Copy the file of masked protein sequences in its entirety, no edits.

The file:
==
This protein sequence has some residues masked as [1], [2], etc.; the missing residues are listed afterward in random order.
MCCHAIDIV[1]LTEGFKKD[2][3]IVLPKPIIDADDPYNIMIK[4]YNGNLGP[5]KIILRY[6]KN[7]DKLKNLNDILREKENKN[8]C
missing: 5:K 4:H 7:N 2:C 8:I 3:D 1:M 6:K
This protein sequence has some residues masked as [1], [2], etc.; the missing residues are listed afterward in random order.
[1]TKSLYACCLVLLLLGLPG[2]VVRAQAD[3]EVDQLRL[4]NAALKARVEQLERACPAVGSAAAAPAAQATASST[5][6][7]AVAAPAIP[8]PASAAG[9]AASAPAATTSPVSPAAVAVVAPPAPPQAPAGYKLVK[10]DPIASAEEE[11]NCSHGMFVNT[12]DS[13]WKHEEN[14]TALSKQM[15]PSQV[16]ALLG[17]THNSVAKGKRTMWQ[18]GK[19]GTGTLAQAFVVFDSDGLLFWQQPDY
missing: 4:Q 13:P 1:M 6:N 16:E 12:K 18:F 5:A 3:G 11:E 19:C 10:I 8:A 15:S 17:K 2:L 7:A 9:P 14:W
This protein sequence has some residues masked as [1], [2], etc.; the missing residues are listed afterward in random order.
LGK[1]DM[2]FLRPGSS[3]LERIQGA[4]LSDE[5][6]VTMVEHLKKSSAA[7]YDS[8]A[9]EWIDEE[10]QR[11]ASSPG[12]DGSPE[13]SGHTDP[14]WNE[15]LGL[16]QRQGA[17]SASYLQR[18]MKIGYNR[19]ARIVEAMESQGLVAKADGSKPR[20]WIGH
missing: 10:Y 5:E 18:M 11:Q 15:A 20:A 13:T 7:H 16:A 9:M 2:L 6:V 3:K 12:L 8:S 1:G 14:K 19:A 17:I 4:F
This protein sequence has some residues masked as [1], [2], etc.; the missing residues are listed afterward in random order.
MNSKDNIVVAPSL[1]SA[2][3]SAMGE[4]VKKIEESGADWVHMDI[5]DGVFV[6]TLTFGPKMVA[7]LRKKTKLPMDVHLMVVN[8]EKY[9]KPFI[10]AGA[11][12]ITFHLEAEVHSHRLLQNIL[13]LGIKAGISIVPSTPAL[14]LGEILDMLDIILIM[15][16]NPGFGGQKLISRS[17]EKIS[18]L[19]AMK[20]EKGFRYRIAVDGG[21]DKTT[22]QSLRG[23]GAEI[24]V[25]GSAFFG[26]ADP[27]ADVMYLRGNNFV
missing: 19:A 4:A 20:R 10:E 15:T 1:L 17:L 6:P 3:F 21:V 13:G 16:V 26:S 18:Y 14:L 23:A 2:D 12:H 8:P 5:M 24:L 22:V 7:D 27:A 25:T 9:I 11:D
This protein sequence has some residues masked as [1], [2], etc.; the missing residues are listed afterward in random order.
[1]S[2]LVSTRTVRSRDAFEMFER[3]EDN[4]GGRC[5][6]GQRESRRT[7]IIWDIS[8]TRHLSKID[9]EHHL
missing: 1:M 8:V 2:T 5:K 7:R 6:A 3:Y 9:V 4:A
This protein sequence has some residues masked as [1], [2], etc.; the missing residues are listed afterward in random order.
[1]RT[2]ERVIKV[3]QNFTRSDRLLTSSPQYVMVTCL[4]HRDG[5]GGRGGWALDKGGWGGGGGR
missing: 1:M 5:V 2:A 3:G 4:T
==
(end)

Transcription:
This protein sequence has some residues masked as [1], [2], etc.; the missing residues are listed afterward in random order.
MCCHAIDIV[1]LTEGFKKD[2][3]IVLPKPIIDADDPYNIMIK[4]YNGNLGP[5]KIILRY[6]KN[7]DKLKNLNDILREKENKN[8]C
missing: 5:K 4:H 7:N 2:C 8:I 3:D 1:M 6:K
This protein sequence has some residues masked as [1], [2], etc.; the missing residues are listed afterward in random order.
[1]TKSLYACCLVLLLLGLPG[2]VVRAQAD[3]EVDQLRL[4]NAALKARVEQLERACPAVGSAAAAPAAQATASST[5][6][7]AVAAPAIP[8]PASAAG[9]AASAPAATTSPVSPAAVAVVAPPAPPQAPAGYKLVK[10]DPIASAEEE[11]NCSHGMFVNT[12]DS[13]WKHEEN[14]TALSKQM[15]PSQV[16]ALLG[17]THNSVAKGKRTMWQ[18]GK[19]GTGTLAQAFVVFDSDGLLFWQQPDY
missing: 4:Q 13:P 1:M 6:N 16:E 12:K 18:F 5:A 3:G 11:E 19:C 10:I 8:A 15:S 17:K 2:L 7:A 9:P 14:W
This protein sequence has some residues masked as [1], [2], etc.; the missing residues are listed afterward in random order.
LGK[1]DM[2]FLRPGSS[3]LERIQGA[4]LSDE[5][6]VTMVEHLKKSSAA[7]YDS[8]A[9]EWIDEE[10]QR[11]ASSPG[12]DGSPE[13]SGHTDP[14]WNE[15]LGL[16]QRQGA[17]SASYLQR[18]MKIGYNR[19]ARIVEAMESQGLVAKADGSKPR[20]WIGH
missing: 10:Y 5:E 18:M 11:Q 15:A 20:A 13:T 7:H 16:A 9:M 2:L 6:V 3:K 12:L 8:S 1:G 14:K 19:A 17:I 4:F
This protein sequence has some residues masked as [1], [2], etc.; the missing residues are listed afterward in random order.
MNSKDNIVVAPSL[1]SA[2][3]SAMGE[4]VKKIEESGADWVHMDI[5]DGVFV[6]TLTFGPKMVA[7]LRKKTKLPMDVHLMVVN[8]EKY[9]KPFI[10]AGA[11][12]ITFHLEAEVHSHRLLQNIL[13]LGIKAGISIVPSTPAL[14]LGEILDMLDIILIM[15][16]NPGFGGQKLISRS[17]EKIS[18]L[19]AMK[20]EKGFRYRIAVDGG[21]DKTT[22]QSLRG[23]GAEI[24]V[25]GSAFFG[26]ADP[27]ADVMYLRGNNFV
missing: 19:A 4:A 20:R 10:E 15:T 1:L 17:L 6:P 3:F 21:V 13:G 16:V 26:S 18:Y 14:L 23:A 2:D 12:H 8:P 5:M 24:L 22:V 7:D 27:A 25:T 9:I 11:D
This protein sequence has some residues masked as [1], [2], etc.; the missing residues are listed afterward in random order.
[1]S[2]LVSTRTVRSRDAFEMFER[3]EDN[4]GGRC[5][6]GQRESRRT[7]IIWDIS[8]TRHLSKID[9]EHHL
missing: 1:M 8:V 2:T 5:K 7:R 6:A 3:Y 9:V 4:A
This protein sequence has some residues masked as [1], [2], etc.; the missing residues are listed afterward in random order.
[1]RT[2]ERVIKV[3]QNFTRSDRLLTSSPQYVMVTCL[4]HRDG[5]GGRGGWALDKGGWGGGGGR
missing: 1:M 5:V 2:A 3:G 4:T